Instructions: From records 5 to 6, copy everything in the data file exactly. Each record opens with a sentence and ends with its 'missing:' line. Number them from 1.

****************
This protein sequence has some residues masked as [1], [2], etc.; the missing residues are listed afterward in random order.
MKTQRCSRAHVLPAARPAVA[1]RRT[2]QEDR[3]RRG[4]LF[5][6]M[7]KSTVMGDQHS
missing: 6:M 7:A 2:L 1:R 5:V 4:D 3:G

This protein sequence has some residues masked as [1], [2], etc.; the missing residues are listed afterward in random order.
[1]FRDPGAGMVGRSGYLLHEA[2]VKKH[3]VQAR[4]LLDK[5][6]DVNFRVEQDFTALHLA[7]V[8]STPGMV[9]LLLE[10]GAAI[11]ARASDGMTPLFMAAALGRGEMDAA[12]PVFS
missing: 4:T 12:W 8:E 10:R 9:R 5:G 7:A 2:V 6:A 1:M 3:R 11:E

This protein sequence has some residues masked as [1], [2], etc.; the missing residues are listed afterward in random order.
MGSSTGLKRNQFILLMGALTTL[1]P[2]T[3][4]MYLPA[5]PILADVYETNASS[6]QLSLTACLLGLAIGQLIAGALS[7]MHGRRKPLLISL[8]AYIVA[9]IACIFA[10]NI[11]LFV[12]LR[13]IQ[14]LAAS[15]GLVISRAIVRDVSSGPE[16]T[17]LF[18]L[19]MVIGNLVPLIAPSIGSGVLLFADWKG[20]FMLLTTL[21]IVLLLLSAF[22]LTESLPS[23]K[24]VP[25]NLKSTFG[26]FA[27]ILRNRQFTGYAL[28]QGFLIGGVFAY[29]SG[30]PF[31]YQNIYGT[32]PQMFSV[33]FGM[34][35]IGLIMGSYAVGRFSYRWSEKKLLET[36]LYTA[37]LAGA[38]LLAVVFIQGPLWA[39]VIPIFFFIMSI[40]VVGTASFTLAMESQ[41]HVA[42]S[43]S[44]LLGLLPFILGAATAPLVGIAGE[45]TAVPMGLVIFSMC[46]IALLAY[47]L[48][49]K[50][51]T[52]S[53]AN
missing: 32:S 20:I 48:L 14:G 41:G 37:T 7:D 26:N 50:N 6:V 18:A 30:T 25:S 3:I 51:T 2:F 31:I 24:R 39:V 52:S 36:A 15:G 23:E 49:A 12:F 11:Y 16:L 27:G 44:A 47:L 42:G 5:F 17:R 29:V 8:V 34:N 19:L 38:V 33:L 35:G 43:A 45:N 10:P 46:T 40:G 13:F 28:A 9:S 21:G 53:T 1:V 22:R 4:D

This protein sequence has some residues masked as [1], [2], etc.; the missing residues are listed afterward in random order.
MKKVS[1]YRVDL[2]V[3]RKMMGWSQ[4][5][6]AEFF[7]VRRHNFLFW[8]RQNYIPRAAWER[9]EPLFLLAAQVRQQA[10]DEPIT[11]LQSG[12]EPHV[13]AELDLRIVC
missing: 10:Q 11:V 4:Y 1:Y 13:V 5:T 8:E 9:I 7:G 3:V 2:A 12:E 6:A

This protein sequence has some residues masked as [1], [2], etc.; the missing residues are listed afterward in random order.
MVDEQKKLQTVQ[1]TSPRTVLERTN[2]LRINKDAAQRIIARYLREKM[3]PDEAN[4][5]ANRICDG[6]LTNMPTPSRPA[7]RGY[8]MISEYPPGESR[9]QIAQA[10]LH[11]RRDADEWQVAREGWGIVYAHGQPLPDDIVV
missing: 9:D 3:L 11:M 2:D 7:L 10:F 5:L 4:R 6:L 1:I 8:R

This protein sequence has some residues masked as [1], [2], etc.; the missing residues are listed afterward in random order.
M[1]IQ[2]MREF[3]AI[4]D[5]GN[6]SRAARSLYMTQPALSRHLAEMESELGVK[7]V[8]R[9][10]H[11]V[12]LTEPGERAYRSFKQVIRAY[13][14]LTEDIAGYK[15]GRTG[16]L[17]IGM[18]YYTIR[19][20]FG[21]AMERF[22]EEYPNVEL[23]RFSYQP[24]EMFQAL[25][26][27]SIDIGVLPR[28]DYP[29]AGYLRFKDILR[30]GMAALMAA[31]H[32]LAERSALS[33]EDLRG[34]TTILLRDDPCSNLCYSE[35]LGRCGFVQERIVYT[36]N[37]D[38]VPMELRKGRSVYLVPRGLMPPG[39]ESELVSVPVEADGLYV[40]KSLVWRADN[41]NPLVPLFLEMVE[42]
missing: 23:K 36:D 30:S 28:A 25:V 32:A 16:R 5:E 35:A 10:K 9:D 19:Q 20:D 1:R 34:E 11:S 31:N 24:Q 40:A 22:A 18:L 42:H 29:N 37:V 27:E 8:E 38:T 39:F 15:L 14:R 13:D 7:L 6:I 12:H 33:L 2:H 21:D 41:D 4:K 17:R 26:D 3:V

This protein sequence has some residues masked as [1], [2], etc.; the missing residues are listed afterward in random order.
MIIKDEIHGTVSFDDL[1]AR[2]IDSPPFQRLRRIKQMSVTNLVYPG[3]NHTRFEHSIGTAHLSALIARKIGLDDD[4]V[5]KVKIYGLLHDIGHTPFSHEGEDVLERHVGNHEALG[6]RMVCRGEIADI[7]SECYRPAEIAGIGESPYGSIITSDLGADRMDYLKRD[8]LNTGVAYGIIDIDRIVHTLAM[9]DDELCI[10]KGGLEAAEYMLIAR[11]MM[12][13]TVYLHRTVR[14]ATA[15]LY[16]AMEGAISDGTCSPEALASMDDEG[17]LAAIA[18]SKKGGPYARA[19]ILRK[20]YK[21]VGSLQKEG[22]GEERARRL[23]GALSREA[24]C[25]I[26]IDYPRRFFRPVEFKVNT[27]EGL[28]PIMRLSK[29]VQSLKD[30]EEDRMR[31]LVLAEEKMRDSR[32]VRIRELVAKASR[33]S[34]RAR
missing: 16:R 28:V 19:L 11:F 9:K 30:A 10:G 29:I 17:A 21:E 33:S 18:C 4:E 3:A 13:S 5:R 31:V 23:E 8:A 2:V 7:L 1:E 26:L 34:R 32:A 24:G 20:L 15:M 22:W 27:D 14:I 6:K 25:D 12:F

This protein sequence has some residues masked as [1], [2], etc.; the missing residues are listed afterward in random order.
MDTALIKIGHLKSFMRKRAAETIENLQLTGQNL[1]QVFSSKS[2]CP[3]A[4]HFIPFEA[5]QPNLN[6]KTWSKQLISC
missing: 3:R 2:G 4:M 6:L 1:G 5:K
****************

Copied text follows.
This protein sequence has some residues masked as [1], [2], etc.; the missing residues are listed afterward in random order.
MVDEQKKLQTVQ[1]TSPRTVLERTN[2]LRINKDAAQRIIARYLREKM[3]PDEAN[4][5]ANRICDG[6]LTNMPTPSRPA[7]RGY[8]MISEYPPGESR[9]QIAQA[10]LH[11]RRDADEWQVAREGWGIVYAHGQPLPDDIVV
missing: 9:D 3:L 11:M 2:D 7:L 10:F 5:L 4:R 6:L 1:I 8:R

This protein sequence has some residues masked as [1], [2], etc.; the missing residues are listed afterward in random order.
M[1]IQ[2]MREF[3]AI[4]D[5]GN[6]SRAARSLYMTQPALSRHLAEMESELGVK[7]V[8]R[9][10]H[11]V[12]LTEPGERAYRSFKQVIRAY[13][14]LTEDIAGYK[15]GRTG[16]L[17]IGM[18]YYTIR[19][20]FG[21]AMERF[22]EEYPNVEL[23]RFSYQP[24]EMFQAL[25][26][27]SIDIGVLPR[28]DYP[29]AGYLRFKDILR[30]GMAALMAA[31]H[32]LAERSALS[33]EDLRG[34]TTILLRDDPCSNLCYSE[35]LGRCGFVQERIVYT[36]N[37]D[38]VPMELRKGRSVYLVPRGLMPPG[39]ESELVSVPVEADGLYV[40]KSLVWRADN[41]NPLVPLFLEMVE[42]
missing: 23:K 36:D 30:S 28:A 25:V 32:A 16:R 5:E 35:A 10:K 9:D 19:Q 20:D 1:R 34:E 11:S 31:N 24:Q 40:A 22:A 18:L 42:H 29:N 37:V 27:E 8:E 38:T 39:F 15:L 14:R 13:D 7:L 6:I 12:H 33:L 2:H 21:D 41:D 4:K 17:R 26:D 3:V